This document has hidden notes
As I explained in the 📝 Cognitive Research introductory document, intelligence such as that of a human being or any other type of known animal intelligence was brought up by evolution. And I think that we're taking that for granted ignoring the actual origin of these intelligent and autonomous systems.
Manually building and designing a world that's able to host a specific type of artificial life is the equivalent to creating the substrate in which rich complexity can emerge.
I believe that by being deliverate and intentional about the rules for such a world where artificial minds exist, we can ensure the goal of having minds that can collaborate with us in our digital environments and catapult us into a revolutionary future of artificial general intelligence (AGI).
Why desiging worlds is important
Digital worlds don't emerge out of plain bits in computers. The best way to think about digital worlds is comparing them to video games. Within a video game, you design a set of specific constraints that the player needs to overcome in order to get some reward. The process in which the player gains this reward could be anything that the game designer wants.
As world designers, we need to be specific about what we want the player/character/artificial mind to do for us, and in turn we'll reward them through survival (food, shelter, etc) an animal-type mechanism of reward, etc. This is where a 📝 Cognitive Architecture can start to be formed.
So the first step is to know what we need from them. In my case, I want to create more software tools and games, and customize my own tools as well. I want to do less digital chores like organizing my(i.e. files). I want it to help me debug my programs, and help me create visualizations. In general, I want to spend less time writing software that can be automated with natural language so that I can focus on the creative part. But these are long-term personal requirements specific to the domain of personal computing. Another personal example is that I want to create artificial minds that will become NPCs in my video games. I'm sure that there are endless use cases for having digital beings.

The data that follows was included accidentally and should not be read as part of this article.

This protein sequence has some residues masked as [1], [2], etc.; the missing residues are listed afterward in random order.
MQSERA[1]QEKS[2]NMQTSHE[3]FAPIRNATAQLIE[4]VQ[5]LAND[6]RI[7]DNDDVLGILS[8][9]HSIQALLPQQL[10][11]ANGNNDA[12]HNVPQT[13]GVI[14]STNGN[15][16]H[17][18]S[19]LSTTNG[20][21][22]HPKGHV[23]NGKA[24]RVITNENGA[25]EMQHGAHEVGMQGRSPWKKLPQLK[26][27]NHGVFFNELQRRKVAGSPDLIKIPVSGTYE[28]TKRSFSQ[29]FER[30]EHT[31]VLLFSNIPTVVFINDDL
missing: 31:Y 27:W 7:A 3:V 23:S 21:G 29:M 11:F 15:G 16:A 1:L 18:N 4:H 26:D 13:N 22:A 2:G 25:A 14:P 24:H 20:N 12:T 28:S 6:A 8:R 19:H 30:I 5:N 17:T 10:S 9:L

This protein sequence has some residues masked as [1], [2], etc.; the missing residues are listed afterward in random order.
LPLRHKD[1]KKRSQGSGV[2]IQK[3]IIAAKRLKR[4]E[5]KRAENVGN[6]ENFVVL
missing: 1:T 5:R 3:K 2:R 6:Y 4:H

Technical roadmap and ideas
One crucial component of this concept of world building is the i/o and APIs. To enable interaction between humans and these digital beings and their world, we'll need APIs that can help us materialize information into their world. It's also the other way around, APIs that can give us specific information about them and their world.
I've been playing with some ideas in a rather unorganized fashion in this 🧠 Brain dump for the first world prototype. My work, in general, is the process of familiarizing myself as much as I can with the concepts I'm developing through experimentation and prototypes.
As I continue to discover more meaningful constructs, I'll document them here and index other helpful content as well.
Divine Intervention Interface Design
Yes, it sounds pretentious but I have currently no better term. So let me explain the two parts of this concept:
Why is it "divine"?
💡 Divine Intervention is a concept that explores the interaction between humans and artificial beings through events or entities in their 💡 Artificial Worlds. It's "divine" in the sense that the intervention comes from out of that world and produces inexplicable effects in it.
Interface Design as in UI Design
In order to successfully interact with any digital world, we need to have an interface that allows us to do that. Given the richness of interactions that socially intelligent beings may have, such an interface would not be easy to design. This is why Divine Intervention Interface Design is an important research space. It will be a crucial tool for 💡 Developmental Training.
So the way I see this is I'm building a tool that's a type of sim game as well. Your creations end up being useful to you by giving them access to your world - getting them "out" of the sandbox they're in, or rather a window to our world. As I've said before, this window is an API of sorts.
But World Building in particular, is the practice of designing, prototyping, testing and developing a world or environment with the goal of training an artificial mind to do specific actions that may benefit us or not by shaping their cognitive architecture using the environment as a mold.
In other words, the environment or world becomes the mold with which we shape the clay which is the instantiated artficial mind.
I'm using this analogy with clay because this process is a rather artistic or creative one. Experimentation and all there is to an art would apply.
This leads me to the point of how the actual software will look like — what my "end product" is.